Tuesday, November 22, 2016

The Double-Beehive - Tighe Dhubhastail

If you are looking for an amazing walk to a remote shieling, one of the best is a three-mile trek from Morsgail Lodge to Airighean Tighe Dhubhastail (the shieling house of Dubastal). The shieling lies in a pastoral site straddling a peaty stream at NB 0997 2128. Here you'll find the ruins of four rectangular structures, their stones covered with yellow lichen, along with what's left of an older double beehive cell. 

Tighe Dhubhastail - double beehive ruin hidden in the grass at centre
I wanted to see this site because of an evocative drawing of the double-beehive made when it was occupied. (See page 10 at this link of the Proceedings of the Society of Scottish Antiquaries Vol 7, 1866.) The drawing was part of a report on a visit to the shieling by Captain FWL Thomas. Here is a paraphrased version of the Captain’s report, where he refers to the beehives by their Gaelic name, bothan.

   Being Sunday-stayed at Kinlochresort, we thought to improve the occasion by visiting the shielings in the neighborhood. Along with the gamekeeper we were soon at Tighe Dhubhastail (Dubastal having been a freebooter who lived on the world at large). Here was a bothan, in which the family was at home. This was the summer pasturage of the tenants of Crolista on Loch Roag. The bothan was double of the usual beehive shape, with the dwelling and dairy attached, and green with growing turf. A doorway, easily closed with a straw mat, led to the boudoir within. Close to the door was the fire, the smoke escaping through a hole in the dome. In the circular wall were three niches containing drying cheeses. A low interior door led from the dwelling to the dairy, which was six feet square. 
   The occupants were three young women, dressed in printed cotton gowns, and, being Sunday, they had finished their toilette at the burn to good purpose. Some eight of us packed into the hut while frothed milk was handed about.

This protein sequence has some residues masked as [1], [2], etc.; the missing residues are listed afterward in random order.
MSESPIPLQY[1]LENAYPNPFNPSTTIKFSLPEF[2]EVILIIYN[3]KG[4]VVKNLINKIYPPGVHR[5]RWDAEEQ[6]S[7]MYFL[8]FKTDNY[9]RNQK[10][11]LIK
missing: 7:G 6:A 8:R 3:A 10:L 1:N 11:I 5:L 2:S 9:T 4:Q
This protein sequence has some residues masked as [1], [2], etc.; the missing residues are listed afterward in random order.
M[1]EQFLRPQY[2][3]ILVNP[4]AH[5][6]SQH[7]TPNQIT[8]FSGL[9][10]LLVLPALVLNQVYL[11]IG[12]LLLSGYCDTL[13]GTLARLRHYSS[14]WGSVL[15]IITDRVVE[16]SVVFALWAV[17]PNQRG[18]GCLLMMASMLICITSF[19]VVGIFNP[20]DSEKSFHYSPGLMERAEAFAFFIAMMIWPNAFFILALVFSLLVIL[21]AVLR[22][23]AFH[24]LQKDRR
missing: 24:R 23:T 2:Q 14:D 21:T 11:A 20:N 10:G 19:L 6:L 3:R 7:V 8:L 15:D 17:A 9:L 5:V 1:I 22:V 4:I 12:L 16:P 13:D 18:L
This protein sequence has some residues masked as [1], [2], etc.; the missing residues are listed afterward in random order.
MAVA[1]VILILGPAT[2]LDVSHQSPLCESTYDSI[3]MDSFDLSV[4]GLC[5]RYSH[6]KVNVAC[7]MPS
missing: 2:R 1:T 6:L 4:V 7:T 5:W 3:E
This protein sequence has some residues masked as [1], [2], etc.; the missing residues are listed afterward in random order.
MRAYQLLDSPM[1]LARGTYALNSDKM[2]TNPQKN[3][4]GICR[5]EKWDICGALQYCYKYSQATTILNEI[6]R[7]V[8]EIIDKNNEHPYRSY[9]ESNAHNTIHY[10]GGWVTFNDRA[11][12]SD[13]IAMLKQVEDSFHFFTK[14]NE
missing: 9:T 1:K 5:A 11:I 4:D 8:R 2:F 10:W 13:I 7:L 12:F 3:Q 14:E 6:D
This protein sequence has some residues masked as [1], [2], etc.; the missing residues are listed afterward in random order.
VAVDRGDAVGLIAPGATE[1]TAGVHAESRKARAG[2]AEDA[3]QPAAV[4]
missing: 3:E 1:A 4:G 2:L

The cells have partially collapsed in the years since the captain visited, and some of their stones were taken to build nearby shelters. But their entrances, and the low passage between them, are intact. Thick grass clogged the entrance, but I was able to tunnel through it to crawl into the boudoir, the main dwelling chamber (unfortunately there were no young women in printed gowns to greet me). The chamber was about 10 feet in diameter, and must have been quite crowded when Captain Thomas and seven others sat inside to enjoy some frothed milk. Another bit of grass-tunneling took me through the low interior passage to the dairy chamber, from where more crawling led back outside via a small backdoor. 

The 'boudoir' chamber
After crawling through the beehives I found the spot where the drawing of them had been made 150 years ago. The following composite image gives you a then-and-now view of the beehives. It was an amazing place to visit and think back on all the summers once spent by the folks of Crolista in this beautiful oasis on the moorland.

Then and Now - upper drawing from Proceedings of the Society of Scottish Antiquaries (Vol. 7, 1866)

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